Is it true your director Tarsem Singh wanted photographic evidence of your eight-pack abs while you were training for this film?
He definitely wanted photographic evidence. So, my trainer put together some fight choreography and we sent it off to him with the odd photo here and there. He was happy.
Is Greek mythology your bag?
I do remember a book I had in my room, as a boy, of the various Greek mythology stories, the short abbreviated versions. I always liked it.
You’ve said this was your most exhausting job ever. Why?
You’re working 14 or 15-hour days, you’re on a diet and you’re just exhausted. You arrive early in the morning when it’s dark. You get changed, you go through the whole make-up process – from this colour to a deep brown. You spend all day on a sound stage, you come out and it’s dark again. Then you can’t sleep because you’re too wound up and when you do fall asleep, it’s time to get up again. That takes its toll.
I got a couple of stones wedged in my feet but nothing bad. Just bumps and bruises from people with axes and getting clipped by swords – fake ones, obviously.
Mickey Rourke is your nemesis in the film. Were you intimidated by him?
Not at all. I’m from a family of six men and my four brothers are pretty intimidating when they want to be. Plus, my character Theseus is intimidated by nothing, so you’re just in that frame of mind.
This isn’t the first time you’ve drawn attention to your rather fit body. Do you like getting in shape for a job?
Getting in shape and getting paid to do it? Are you kidding me? It’s fantastic. It’s very hard work. There’s nothing easy about it but it’s better being paid for it. This started about six months before we even started filming.
And it must have helped you get ready to be Superman too?
It really helped in a sense that I was prepared to push myself to even further physical limits. The problem was, I had to get out of shape for the job in between, The Cold Light Of Day. My brief for that was: ‘Look like a regular person, you look too fit. No push-ups, no sit-ups, just eat pizza and burgers and drink beer.’ Initially, that’s a fantastic thing but then as everything starts to soften up, you’re going: ‘Oh no, all that hard work I just wasted.’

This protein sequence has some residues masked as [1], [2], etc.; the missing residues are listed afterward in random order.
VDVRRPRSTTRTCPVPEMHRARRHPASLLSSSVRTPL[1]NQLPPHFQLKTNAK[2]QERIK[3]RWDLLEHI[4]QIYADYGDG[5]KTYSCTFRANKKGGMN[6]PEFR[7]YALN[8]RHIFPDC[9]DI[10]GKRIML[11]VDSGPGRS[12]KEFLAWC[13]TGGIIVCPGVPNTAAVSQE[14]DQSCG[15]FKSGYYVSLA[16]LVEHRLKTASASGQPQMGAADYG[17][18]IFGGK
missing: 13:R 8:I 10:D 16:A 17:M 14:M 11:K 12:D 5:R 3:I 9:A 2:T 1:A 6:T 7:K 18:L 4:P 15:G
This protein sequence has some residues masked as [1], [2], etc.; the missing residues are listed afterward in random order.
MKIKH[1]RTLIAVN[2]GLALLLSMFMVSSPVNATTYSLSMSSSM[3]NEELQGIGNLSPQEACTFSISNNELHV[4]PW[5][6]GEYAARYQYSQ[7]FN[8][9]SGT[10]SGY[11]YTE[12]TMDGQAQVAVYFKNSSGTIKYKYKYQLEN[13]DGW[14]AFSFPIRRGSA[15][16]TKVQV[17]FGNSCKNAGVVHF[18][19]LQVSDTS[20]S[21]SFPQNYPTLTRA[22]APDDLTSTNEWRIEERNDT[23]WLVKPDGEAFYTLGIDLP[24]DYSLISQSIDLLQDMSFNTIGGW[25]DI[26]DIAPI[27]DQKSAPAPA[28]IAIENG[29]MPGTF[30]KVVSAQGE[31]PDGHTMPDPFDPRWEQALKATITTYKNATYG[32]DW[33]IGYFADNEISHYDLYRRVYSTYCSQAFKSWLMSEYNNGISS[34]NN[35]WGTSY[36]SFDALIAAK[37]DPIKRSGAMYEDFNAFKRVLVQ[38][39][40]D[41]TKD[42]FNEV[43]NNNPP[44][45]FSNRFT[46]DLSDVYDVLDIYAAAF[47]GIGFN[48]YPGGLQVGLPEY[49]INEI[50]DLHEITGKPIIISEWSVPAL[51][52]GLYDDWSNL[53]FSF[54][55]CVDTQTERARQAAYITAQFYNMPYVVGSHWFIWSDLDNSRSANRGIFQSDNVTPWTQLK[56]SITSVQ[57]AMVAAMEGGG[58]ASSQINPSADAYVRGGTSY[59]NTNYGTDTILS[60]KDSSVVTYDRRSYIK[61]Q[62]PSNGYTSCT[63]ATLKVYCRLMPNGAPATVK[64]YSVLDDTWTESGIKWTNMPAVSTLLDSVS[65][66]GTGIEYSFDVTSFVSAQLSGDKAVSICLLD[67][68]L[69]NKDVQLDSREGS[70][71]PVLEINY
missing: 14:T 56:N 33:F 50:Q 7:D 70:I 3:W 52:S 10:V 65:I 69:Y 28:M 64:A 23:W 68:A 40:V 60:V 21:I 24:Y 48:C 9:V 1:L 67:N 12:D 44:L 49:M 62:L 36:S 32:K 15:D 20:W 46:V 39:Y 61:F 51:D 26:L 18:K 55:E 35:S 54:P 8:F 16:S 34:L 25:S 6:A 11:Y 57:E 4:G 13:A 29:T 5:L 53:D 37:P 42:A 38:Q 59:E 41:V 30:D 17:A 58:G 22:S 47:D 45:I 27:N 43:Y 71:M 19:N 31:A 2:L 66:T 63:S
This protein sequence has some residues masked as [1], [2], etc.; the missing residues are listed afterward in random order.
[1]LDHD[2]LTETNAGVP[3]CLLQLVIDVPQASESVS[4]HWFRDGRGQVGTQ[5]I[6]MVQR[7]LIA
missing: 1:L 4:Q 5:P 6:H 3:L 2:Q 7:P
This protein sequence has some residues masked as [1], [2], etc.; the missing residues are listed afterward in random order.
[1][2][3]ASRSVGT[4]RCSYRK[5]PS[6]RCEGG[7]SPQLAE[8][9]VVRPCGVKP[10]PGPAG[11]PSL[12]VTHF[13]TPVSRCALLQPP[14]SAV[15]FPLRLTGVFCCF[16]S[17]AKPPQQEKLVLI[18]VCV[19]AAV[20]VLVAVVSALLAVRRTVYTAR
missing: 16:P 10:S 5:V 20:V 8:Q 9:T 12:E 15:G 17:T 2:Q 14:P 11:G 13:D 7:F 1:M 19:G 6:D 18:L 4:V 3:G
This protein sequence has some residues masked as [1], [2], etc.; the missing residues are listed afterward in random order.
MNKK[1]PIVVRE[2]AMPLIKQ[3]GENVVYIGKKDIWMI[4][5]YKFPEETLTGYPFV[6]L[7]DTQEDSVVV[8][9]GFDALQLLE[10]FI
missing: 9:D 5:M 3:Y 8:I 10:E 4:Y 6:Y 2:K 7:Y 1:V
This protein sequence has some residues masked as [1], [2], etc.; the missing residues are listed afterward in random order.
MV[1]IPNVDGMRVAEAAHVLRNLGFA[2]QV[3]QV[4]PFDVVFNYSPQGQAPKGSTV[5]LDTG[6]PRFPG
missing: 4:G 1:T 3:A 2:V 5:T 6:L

You were meant to play Superman in 2004, then that film fell apart. Do you feel you were born to play him?
It’s all part and parcel of the acting world. You get a lot of disappointments and that’s the nature of it. It’s enormously gratifying to eventually get the job but also I now have far more experience under my belt and there’s a fantastic script, a fantastic director in Zack Snyder, and Chris Nolan as writer and producer. I consider myself really fortunate.
You really do look the part.
Well, thank you very much.
You also lost the role of Edward in the 'Twilight' series after writer/creator Stephenie Meyer called you her ‘perfect Edward’. Pretty unlucky.
But there are people who are far unluckier than me. And those are a few rejections among many.
You lost another role to Robert Pattinson – Cedric Diggory in 'Harry Potter'. Have you had words with him?
I’ve never even met the chap. I don’t generally hang around in actors’ circles – I go to the pub with my mates.
You went to posh boarding school Stowe. Is that where you started acting?
Officially, I started acting at St Michael’s Prep School in Jersey but I started taking it a little more seriously when I went to Stowe. And I really loved it. Then the casting group for the 2002 film The Count Of Monte Cristo came round. They went to all the English boarding schools because the role was the son of a count. I happened to look right, had a bit of acting experience and the director liked me, so it was wham bam, thank you ma’am.
Was Stowe super strict?
Boarding school was as rough as it can be but it was a wonderful, fantastic education, which really prepped me for my acting career. You’ve got to have a lot of self-discipline and not get down on yourself. School gave me that preparation of being away from home and having no immediate support base.
You’re in LA for a while filming 'Man Of Steel'. What stuff from home must you have?
I don’t fear being in a strange place, so I don’t necessarily need my familiar things. I try to immerse myself in the culture wherever I am, learn the language, enjoy the newness of it. So I don’t really have anything like that with me. I love Bovril but, don’t get me wrong, I don’t need to bring it with me to LA.